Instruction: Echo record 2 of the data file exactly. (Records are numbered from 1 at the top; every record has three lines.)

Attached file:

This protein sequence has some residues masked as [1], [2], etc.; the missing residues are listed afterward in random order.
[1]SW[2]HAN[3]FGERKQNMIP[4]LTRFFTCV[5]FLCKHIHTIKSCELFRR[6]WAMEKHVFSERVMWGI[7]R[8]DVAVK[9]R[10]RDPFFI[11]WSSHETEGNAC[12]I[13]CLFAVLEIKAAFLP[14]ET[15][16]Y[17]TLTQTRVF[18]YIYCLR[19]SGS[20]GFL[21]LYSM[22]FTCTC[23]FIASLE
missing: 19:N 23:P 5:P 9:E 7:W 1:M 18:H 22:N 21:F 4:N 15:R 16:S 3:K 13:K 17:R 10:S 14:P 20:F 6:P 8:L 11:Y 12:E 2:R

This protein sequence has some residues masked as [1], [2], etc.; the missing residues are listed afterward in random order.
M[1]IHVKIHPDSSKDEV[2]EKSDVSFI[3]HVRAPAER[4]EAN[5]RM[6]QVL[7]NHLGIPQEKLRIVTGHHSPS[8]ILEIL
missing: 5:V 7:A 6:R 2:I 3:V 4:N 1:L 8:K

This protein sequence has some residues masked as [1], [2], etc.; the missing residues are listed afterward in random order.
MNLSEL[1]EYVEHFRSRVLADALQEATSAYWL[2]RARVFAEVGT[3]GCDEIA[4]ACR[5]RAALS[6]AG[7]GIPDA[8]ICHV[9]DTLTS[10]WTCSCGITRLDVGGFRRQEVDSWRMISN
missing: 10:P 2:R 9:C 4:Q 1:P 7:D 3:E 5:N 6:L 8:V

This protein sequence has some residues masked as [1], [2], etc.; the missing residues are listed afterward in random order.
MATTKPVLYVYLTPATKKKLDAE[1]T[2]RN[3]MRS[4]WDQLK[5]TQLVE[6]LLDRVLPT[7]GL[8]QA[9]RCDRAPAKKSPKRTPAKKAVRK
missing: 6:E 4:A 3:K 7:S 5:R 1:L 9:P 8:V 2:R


This protein sequence has some residues masked as [1], [2], etc.; the missing residues are listed afterward in random order.
M[1]IHVKIHPDSSKDEV[2]EKSDVSFI[3]HVRAPAER[4]EAN[5]RM[6]QVL[7]NHLGIPQEKLRIVTGHHSPS[8]ILEIL
missing: 5:V 7:A 6:R 2:I 3:V 4:N 1:L 8:K